Scientists from Monash University's Australian Regenerative Medicine Institute ARMI have found the first real evidence of how muscles may be triggered to regenerate or heal when damaged. The research could open the way to improving the lives of the elderly, those with the progressive muscle wasting disease muscular dystrophy, and even enhance muscle recovery in athletes.
In research published in the prestigious journal Science, Professor Peter Currie, Director of ARMI, and his team used the zebra fish to model muscle regeneration.
The small tropical fish are known as "king regenerators" because they have the capacity to regenerate any nerve or muscle that is injured. Zebrafish are also transparent so that scientists are able to observe the regeneration taking place within the living fish.
In the zebra fish model the scientists focused on adult muscle stem cells, which exist in close proximity to mature muscle fibres. When the muscle fibres are injured they send out projections which capture these stem cells, hauling them back in and regenerating the damaged muscle.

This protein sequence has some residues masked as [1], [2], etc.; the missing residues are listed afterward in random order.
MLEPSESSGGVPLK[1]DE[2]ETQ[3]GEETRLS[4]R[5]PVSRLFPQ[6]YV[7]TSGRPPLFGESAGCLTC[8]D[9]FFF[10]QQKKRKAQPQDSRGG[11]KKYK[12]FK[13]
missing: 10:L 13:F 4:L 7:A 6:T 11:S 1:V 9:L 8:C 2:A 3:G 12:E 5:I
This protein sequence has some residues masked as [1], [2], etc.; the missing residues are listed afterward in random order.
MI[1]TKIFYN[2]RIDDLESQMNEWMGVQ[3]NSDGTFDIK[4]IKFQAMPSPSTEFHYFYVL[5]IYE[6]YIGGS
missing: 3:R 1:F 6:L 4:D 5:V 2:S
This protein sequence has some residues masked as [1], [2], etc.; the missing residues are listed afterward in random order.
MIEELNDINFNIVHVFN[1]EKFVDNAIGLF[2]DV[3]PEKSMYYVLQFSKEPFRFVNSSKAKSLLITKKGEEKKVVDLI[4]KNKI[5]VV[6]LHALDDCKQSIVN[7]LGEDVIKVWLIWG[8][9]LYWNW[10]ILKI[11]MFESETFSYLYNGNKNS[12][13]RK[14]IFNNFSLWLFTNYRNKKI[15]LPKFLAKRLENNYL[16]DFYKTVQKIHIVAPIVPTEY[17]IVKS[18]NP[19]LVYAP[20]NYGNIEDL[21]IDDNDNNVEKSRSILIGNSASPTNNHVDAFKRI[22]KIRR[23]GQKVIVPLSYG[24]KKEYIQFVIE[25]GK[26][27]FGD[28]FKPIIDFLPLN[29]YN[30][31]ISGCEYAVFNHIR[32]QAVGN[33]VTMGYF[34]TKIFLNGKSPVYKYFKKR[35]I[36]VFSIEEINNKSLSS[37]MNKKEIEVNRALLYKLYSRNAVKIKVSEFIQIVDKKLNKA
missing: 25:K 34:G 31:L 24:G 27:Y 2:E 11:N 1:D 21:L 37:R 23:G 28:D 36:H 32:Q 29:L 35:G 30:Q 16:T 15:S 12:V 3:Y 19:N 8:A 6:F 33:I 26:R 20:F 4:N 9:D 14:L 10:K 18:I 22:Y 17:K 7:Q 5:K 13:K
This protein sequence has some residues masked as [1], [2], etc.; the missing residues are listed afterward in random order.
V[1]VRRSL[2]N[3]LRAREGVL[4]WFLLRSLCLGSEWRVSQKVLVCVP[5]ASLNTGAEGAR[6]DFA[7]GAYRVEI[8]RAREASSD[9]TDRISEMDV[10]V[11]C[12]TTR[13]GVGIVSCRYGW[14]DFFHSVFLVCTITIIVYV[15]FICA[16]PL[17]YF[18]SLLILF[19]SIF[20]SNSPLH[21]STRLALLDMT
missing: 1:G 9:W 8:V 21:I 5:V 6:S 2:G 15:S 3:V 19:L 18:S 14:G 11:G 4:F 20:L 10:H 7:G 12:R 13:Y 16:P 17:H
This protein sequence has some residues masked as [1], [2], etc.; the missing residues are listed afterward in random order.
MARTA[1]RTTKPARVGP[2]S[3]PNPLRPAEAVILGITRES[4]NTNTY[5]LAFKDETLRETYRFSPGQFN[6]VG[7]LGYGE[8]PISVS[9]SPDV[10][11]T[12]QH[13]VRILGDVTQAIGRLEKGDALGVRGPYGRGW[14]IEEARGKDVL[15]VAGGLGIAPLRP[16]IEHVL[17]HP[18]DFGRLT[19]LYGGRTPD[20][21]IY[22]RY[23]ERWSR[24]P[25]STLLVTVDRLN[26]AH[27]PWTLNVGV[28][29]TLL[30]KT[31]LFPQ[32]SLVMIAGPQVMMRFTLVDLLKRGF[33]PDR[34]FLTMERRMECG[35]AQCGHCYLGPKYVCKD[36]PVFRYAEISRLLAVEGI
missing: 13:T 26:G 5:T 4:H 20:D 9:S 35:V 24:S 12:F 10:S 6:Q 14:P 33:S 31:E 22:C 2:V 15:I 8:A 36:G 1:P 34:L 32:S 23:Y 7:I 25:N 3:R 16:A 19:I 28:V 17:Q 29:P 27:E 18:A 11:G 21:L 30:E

While the role of these stem cells in muscle regeneration has long been hypothesized, how they are activated and controlled has only been fully studied in cell samples, and not in a whole animal model. Now this can be studied thanks to the zebrafish.
Using specialist microscopy, Professor Currie and his researchers have been able to view and image the regeneration of living muscle tissue in real time, thereby allowing the first glimpse into how these stem cells move, behave and repair the muscle.
Professor Currie has hailed the study as opening the way to learning how to trigger muscle cells in humans to regenerate. "This process has never been caught in action before. It could reveal how we might better stimulate these cells in our own muscles," he said.
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D. B. Gurevich et al. Asymmetric division of clonal muscle stem cells coordinates muscle regeneration in vivo, Science (2016). DOI: 10.1126/science.aad9969